This case is interesting because unlike most bankruptcy petitions this one was opposed not only by the debtor but also by 8 other creditors on the basis that the debtor would be able to make enough money if he was allowed to continue to work. However, if he was to be made bankrupt his credibility would be lost and he would not be able to continue with his work therefore not be able to pay any of his debts.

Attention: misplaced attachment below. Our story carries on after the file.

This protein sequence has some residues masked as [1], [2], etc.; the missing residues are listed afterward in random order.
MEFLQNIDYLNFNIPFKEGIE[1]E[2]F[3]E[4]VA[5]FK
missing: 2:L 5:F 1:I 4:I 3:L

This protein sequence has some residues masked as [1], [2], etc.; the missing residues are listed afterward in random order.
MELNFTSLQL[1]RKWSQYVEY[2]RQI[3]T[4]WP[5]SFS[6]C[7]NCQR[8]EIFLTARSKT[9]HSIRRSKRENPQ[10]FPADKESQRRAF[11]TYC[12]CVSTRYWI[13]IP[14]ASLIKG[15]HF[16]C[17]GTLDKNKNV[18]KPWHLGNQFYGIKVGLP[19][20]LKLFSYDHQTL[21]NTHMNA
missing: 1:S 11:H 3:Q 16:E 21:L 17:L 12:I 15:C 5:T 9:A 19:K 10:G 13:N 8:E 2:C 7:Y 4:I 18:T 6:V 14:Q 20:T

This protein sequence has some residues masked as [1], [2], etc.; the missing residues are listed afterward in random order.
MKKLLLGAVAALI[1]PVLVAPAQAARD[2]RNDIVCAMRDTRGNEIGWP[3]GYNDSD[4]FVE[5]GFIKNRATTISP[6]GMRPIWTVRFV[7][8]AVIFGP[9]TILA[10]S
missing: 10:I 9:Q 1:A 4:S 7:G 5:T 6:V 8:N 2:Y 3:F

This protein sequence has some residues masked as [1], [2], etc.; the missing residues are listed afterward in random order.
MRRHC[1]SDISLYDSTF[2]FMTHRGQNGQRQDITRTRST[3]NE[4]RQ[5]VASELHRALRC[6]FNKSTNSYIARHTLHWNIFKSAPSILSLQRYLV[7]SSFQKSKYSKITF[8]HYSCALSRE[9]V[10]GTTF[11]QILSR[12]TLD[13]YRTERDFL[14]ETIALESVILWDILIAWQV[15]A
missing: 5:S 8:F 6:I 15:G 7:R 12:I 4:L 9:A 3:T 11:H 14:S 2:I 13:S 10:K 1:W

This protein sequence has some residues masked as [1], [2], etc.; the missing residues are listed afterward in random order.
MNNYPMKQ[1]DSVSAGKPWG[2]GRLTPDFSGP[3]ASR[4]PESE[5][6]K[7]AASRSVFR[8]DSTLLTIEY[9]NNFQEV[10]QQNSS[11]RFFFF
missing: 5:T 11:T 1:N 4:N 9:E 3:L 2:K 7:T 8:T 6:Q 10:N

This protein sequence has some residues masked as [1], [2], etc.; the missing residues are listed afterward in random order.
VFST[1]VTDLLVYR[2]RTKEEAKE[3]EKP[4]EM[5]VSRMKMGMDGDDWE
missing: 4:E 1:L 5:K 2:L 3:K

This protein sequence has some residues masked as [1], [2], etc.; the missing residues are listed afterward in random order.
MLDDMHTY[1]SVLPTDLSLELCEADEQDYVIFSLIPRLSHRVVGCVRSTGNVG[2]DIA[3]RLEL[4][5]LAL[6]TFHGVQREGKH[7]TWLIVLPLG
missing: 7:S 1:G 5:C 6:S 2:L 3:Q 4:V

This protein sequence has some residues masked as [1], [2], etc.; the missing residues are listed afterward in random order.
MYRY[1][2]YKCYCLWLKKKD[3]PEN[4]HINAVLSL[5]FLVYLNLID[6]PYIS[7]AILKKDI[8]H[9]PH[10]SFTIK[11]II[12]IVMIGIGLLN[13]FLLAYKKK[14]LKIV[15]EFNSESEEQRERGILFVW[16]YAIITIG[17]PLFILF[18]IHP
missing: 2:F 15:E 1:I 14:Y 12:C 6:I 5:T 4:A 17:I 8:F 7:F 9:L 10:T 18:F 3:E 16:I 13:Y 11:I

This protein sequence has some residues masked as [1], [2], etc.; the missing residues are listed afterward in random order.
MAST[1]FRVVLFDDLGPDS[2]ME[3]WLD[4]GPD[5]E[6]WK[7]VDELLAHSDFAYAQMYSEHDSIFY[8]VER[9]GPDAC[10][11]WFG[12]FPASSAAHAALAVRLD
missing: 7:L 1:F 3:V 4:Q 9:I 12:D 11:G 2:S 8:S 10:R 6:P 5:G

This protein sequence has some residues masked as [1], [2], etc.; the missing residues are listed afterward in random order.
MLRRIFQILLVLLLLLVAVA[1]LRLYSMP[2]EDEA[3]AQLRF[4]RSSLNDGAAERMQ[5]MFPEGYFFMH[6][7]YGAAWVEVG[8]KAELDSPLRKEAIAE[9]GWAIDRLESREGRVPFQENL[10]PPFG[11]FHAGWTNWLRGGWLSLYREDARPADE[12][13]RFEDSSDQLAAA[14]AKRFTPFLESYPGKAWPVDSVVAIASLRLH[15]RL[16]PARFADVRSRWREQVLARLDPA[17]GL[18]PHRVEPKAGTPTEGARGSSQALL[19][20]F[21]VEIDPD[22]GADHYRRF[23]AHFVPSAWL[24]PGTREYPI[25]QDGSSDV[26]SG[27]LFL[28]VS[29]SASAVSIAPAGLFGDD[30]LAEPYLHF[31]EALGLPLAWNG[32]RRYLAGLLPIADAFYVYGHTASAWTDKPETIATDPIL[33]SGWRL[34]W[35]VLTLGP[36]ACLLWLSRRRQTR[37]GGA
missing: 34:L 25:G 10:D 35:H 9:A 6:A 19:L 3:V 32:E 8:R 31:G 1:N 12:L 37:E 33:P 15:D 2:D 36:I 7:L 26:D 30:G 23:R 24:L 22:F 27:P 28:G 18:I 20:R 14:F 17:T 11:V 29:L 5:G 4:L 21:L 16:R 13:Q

Speechly Bircham LLP, which became Charles Russell Speechlys following a 2014 merger, had secured the order against financial adviser Jonathan Digby-Rogers last September. But the debtor successfully challenged the order after telling the court he stood to make enough money to pay his debts from his advice on a multi-million mining project in Mongolia. He contended that if he was made bankrupt then his credibility would be lost and he would lose his role in the deal, leaving no prospect of recovering any fees.